International Encyclopedia of Civil Society

2010 Edition
| Editors: Helmut K. Anheier, Stefan Toepler

Foundations, Functions of

  • Volker Then
  • Konstantin Kehl
Reference work entry
DOI: https://doi.org/10.1007/978-0-387-93996-4_546

Introduction

Foundations are inherently political institutions. In that capacity they are dependent on and a formative element of the political culture of a country and its society. Foundations very much depend on the third sector regime, and different models of foundation sectors in societies can be distinguished. These models in turn have a strong influence on the roles which foundations play in society.

At the heart of the political nature of foundations lies their independence – of any other controlling force. They have no owners, no members, are usually not subject to direct political or state intervention, and do not depend on clients or market forces. Their legal status grants them a substantial degree of autonomy, only to be limited by the binding forces of their charter and mission as determined by their donors or founders. As a result of this particular position in society, foundations enjoy an extraordinary degree of freedom. At the same time however, they are subject to...

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References/Further Readings

  1. Anheier, H. K., & Daly, S. (2007). The politics of foundations. A comparative analysis. London/New York: Routledge.Google Scholar
  2. Anheier, H. K., & Leat, D. (2006). Creative philanthropy. Towards a new philanthropy for the twenty-first century. London/New York: Routledge.Google Scholar
  3. Anheier, H. K., & Then, V. (2004). Zwischen Eigennutz und Gemeinwohl. Neue Formen und Wege der Gemeinnützigkeit. Gütersloh: Bertelsmann.Google Scholar
  4. Aydin, D. (2001). Turkey. In A. Schlüter, V. Then, & P. Walkenhorst (Eds.), Foundations in Europe (pp. 259–267). London: Directory of Social Change.Google Scholar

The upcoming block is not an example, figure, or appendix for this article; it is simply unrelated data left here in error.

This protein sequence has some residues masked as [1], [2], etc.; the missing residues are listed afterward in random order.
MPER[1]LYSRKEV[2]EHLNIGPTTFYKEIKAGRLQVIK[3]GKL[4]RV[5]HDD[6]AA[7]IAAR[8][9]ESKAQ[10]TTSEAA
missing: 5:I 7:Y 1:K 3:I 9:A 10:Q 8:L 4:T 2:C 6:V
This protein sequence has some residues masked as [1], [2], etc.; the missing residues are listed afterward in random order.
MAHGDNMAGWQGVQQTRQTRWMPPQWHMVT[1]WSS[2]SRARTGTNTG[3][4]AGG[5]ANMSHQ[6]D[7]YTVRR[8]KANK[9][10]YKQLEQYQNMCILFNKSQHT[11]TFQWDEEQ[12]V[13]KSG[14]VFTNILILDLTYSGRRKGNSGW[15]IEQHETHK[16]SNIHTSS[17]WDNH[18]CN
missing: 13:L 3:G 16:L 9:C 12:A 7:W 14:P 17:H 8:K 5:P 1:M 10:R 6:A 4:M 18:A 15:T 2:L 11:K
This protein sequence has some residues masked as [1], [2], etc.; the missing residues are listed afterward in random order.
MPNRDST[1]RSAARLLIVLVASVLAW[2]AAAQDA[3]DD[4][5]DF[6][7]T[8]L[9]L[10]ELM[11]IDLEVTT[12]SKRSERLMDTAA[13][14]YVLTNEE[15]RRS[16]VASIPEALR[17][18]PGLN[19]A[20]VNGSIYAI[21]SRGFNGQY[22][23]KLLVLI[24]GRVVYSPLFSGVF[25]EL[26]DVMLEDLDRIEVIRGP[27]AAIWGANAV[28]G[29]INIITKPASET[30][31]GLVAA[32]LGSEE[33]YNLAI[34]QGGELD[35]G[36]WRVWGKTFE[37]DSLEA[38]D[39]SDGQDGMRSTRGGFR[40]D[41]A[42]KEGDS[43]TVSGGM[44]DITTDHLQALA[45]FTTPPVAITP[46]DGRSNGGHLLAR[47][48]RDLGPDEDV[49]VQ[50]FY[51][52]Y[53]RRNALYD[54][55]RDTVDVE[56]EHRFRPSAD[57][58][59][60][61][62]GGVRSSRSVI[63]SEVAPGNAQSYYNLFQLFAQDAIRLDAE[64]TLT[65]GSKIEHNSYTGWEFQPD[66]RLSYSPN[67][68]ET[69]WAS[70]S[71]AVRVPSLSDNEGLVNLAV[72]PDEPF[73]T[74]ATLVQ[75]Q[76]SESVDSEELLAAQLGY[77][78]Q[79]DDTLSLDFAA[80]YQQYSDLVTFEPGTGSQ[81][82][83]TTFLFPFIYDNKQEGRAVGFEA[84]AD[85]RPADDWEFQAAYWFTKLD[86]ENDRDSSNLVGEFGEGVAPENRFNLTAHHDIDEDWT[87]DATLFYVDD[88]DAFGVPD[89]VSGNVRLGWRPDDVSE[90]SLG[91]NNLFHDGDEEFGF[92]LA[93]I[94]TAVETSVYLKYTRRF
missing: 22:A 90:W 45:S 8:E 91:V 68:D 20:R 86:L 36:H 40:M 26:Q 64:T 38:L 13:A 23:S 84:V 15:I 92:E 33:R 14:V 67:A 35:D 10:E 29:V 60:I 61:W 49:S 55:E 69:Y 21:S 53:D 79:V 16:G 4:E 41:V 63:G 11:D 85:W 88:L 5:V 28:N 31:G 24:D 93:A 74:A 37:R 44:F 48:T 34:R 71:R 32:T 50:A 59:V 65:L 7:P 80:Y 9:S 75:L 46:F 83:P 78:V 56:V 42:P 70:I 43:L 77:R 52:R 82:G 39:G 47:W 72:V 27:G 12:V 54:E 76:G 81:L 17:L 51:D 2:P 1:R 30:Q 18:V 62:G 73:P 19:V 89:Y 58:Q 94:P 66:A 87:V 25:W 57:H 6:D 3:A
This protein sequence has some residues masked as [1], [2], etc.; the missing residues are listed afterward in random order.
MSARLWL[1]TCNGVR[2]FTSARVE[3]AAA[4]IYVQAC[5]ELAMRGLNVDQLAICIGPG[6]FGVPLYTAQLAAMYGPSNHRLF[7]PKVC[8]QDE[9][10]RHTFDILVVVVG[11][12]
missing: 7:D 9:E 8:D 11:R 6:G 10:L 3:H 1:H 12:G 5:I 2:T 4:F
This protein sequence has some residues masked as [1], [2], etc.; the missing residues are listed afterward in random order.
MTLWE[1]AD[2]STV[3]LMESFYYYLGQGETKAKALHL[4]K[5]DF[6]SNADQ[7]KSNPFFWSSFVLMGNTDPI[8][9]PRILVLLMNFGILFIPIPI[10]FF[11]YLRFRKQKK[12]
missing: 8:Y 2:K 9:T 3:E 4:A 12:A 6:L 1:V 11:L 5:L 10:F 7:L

5. Esping-Andersen, G. (1990). The three worlds of welfare capitalism. Princeton, NJ: Princeton University Press.Google Scholar
  6. Kanter, R. M. (1983). The change masters. New York: Simon & Schuster.Google Scholar
  7. Kehl, K., & Then, V. (2009a). Strategiebildung im Sozialsektor: Die Lebensräume der Stiftung Liebenau. In R. Buber, & M. Meyer (Eds.), Fallstudien zum Nonprofit Management. Praktische BWL f r Vereine und Sozialeinrichtungen, (2nd Ed.). Stuttgart: Schäffer & Poeschel.Google Scholar
  8. Kehl, K., & Then, V. (2009b). B rgerschaftliches Engagement im Kontext von Familie und familiennahen Dienstleistungen. Gemeinschaftliche Wohnmodelle als Ausweg aus dem Unterst tzungs- und Pflegedilemma? Expertise des Centrums f r soziale Investitionen und Innovationen (CSI) zum Bericht zur Lage und den Perspektiven des ZivilEngagements in Deutschland. Berlin: WZB.Google Scholar
  9. Moore, B. Jr. (1966). Social origins of dictatorship and democracy: Lord and peasant in the making of the modern world. Boston: Beacon Press.Google Scholar
  10. Salamon, L. M. (2006). Government-nonprofit relations from an international perspective. In E. T. Boris & C. E. Steuerle (Eds.), Nonprofits & government. Collaboration & conflict (pp. 399–437). Washington, DC: Urban Institute Press.Google Scholar
  11. Salamon, L., & Anheier, H. K. (1998). Social origins of civil Society: Explaining the nonprofit sector cross-nationally. Voluntas, 9(3), 213–248.Google Scholar
  12. Smith, J. A., & Borgmann, K. (2001). Foundations in Europe: The historical context. In A. Schlüter, V. Then, & P. Walkenhorst (Eds.), Foundations in Europe (pp. 2–34). London: Directory of Social Change.Google Scholar

Copyright information

© Springer Science+Business Media, LLC 2010

Authors and Affiliations

  • Volker Then
    • 1
  • Konstantin Kehl
    • 1
  1. 1.Universität HeidelbergHeidelbergGermany